Trump calls E.U. 'a foe,' claims 'nothing bad' to come from meeting Putin
"I think the European Union is a foe, what they do to us in trade," the president told CBS News.
President Donald Trump said he might ask for Russian President Vladimir Putin to send 12 Russian intelligence officials who were indicted Friday to the United States.
Jonathan Ernst / AFP - Getty Images file
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President Donald Trump is going into his much-anticipated meeting with Russian president Vladimir Putin on Monday having called the European Union "a foe" of the United States and with the promise that nothing bad will come from the discussion.
"I think we have a lot of foes," Trump told CBS Evening News in a segment of an interview that first aired Sunday on "Face the Nation." "I think the European Union is a foe, what they do to us in trade. Now you wouldn't think of the European Union, but they're a foe."
President Trump tells @jeffglor the European Union is a “foe” of the United States. The president also said Russia is a “foe in certain respects” and China “is a foe economically.” pic.twitter.com/yVeXYRmFn8
Asked to explain why he would describe the E.U. as a foe, considering many of its nations are U.S. allies, Trump backtracked slightly.
"No, I look at them all," he said. "Look E.U. is very difficult ... I love those countries. I respect the leaders of those countries. But, in a trade sense, they've really taken advantage of us and many of those countries are in NATO and they weren't paying their bills."
Donald Tusk, president of the European Council, disputed the claim that the E.U. and the United States were at odds.
America and the EU are best friends. Whoever says we are foes is spreading fake news.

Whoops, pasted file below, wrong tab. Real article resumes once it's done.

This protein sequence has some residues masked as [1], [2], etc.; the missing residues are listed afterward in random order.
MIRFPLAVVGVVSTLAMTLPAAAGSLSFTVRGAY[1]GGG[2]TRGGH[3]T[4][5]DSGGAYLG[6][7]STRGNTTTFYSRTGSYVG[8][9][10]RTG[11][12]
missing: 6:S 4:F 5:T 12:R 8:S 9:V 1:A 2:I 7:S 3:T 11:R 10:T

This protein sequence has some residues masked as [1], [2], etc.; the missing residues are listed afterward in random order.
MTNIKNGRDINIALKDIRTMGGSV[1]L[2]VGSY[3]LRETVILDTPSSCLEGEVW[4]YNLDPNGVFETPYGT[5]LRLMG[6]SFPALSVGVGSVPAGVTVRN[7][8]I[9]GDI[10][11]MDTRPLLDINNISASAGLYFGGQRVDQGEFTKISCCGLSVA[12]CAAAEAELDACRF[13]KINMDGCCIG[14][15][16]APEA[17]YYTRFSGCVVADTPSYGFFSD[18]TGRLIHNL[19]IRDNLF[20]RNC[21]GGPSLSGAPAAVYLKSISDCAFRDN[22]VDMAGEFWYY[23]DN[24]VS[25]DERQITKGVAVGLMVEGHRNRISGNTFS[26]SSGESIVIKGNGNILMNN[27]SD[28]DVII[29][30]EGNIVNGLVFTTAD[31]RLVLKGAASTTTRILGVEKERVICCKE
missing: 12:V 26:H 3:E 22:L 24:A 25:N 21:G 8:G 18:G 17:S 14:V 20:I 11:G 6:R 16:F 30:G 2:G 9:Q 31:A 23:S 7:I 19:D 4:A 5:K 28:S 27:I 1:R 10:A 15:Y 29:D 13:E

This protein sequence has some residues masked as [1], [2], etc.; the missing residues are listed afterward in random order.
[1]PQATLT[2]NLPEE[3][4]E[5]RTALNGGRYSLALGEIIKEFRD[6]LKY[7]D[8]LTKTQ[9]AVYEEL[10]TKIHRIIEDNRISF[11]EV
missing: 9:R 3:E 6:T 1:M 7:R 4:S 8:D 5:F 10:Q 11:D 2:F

Russia earned some moderate criticism from the president Sunday, however.
"Russia is a foe in certain respects," he told CBS News.
Trump hasn't announced specific goals for his meeting with Putin, but said that "nothing bad is going to come out of it and maybe some good will come out."
But much of the country will wait to see what, if anything, the president will say to Putin about the 12 Russian intelligence officers charged with the bitcoin-funded hacking of the Democratic National Committee and the Hillary Clinton campaign "with the intent to interfere" during the 2016 election.
The president said he might ask for Putin to send the dozen Russians who were indicted by the Mueller probe to the United States. But Trump didn't direct his tough words toward Russia, the aggressor. Instead, the president blamed the Democratic National Committee for Russian meddling, saying their digital defenses were not up to snuff.
"I think the DNC should be ashamed of themselves for allowing themselves to be hacked," Trump told CBS News. "They had bad defenses and they were able to be hacked."
National security adviser John Bolton seemed to imply on ABC's "This Week" on Sunday that Trump should hold Putin to account, as it would be "hard to believe" that Putin did not know that intelligence operatives in the Russian military were carrying out an operation designed to undermine the U.S. presidential election.